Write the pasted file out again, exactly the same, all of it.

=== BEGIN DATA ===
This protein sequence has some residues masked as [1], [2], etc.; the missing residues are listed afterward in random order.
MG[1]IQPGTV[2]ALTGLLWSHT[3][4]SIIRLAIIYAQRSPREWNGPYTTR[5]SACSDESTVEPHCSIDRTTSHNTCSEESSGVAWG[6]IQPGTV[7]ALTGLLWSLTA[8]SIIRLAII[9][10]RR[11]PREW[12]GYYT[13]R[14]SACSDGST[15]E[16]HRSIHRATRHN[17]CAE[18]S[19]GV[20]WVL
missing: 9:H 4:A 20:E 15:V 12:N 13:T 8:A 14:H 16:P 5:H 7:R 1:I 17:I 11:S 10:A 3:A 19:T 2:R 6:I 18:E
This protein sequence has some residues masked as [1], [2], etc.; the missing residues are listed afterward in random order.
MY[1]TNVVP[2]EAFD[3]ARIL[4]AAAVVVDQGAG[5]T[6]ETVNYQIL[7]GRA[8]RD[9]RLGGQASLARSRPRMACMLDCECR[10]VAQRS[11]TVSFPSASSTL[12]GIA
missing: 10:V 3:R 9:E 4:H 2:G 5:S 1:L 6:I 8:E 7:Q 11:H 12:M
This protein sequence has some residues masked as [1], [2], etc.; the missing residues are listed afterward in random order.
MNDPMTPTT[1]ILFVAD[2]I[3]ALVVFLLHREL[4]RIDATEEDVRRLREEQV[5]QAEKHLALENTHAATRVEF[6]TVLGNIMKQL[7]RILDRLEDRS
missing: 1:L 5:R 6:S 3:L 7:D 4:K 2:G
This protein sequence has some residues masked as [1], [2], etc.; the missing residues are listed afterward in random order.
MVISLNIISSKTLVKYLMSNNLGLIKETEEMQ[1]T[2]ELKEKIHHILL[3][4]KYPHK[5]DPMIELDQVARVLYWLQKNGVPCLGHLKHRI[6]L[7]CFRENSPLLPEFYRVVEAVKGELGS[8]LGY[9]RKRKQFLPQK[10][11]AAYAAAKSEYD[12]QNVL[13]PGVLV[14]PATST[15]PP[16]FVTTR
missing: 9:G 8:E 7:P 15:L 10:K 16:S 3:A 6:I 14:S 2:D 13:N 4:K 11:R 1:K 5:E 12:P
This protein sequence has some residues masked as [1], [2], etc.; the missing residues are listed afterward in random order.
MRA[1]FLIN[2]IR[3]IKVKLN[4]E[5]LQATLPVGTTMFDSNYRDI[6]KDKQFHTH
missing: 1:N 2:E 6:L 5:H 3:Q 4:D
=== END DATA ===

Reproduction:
This protein sequence has some residues masked as [1], [2], etc.; the missing residues are listed afterward in random order.
MG[1]IQPGTV[2]ALTGLLWSHT[3][4]SIIRLAIIYAQRSPREWNGPYTTR[5]SACSDESTVEPHCSIDRTTSHNTCSEESSGVAWG[6]IQPGTV[7]ALTGLLWSLTA[8]SIIRLAII[9][10]RR[11]PREW[12]GYYT[13]R[14]SACSDGST[15]E[16]HRSIHRATRHN[17]CAE[18]S[19]GV[20]WVL
missing: 9:H 4:A 20:E 15:V 12:N 13:T 8:A 14:H 16:P 5:H 7:R 1:I 17:I 11:S 10:A 3:A 19:T 2:R 6:I 18:E
This protein sequence has some residues masked as [1], [2], etc.; the missing residues are listed afterward in random order.
MY[1]TNVVP[2]EAFD[3]ARIL[4]AAAVVVDQGAG[5]T[6]ETVNYQIL[7]GRA[8]RD[9]RLGGQASLARSRPRMACMLDCECR[10]VAQRS[11]TVSFPSASSTL[12]GIA
missing: 10:V 3:R 9:E 4:H 2:G 5:S 1:L 6:I 8:E 7:Q 11:H 12:M
This protein sequence has some residues masked as [1], [2], etc.; the missing residues are listed afterward in random order.
MNDPMTPTT[1]ILFVAD[2]I[3]ALVVFLLHREL[4]RIDATEEDVRRLREEQV[5]QAEKHLALENTHAATRVEF[6]TVLGNIMKQL[7]RILDRLEDRS
missing: 1:L 5:R 6:S 3:L 7:D 4:K 2:G
This protein sequence has some residues masked as [1], [2], etc.; the missing residues are listed afterward in random order.
MVISLNIISSKTLVKYLMSNNLGLIKETEEMQ[1]T[2]ELKEKIHHILL[3][4]KYPHK[5]DPMIELDQVARVLYWLQKNGVPCLGHLKHRI[6]L[7]CFRENSPLLPEFYRVVEAVKGELGS[8]LGY[9]RKRKQFLPQK[10][11]AAYAAAKSEYD[12]QNVL[13]PGVLV[14]PATST[15]PP[16]FVTTR
missing: 9:G 8:E 7:P 15:L 10:K 16:S 3:A 6:I 14:S 2:D 13:N 4:K 11:R 1:K 5:E 12:P
This protein sequence has some residues masked as [1], [2], etc.; the missing residues are listed afterward in random order.
MRA[1]FLIN[2]IR[3]IKVKLN[4]E[5]LQATLPVGTTMFDSNYRDI[6]KDKQFHTH
missing: 1:N 2:E 6:L 5:H 3:Q 4:D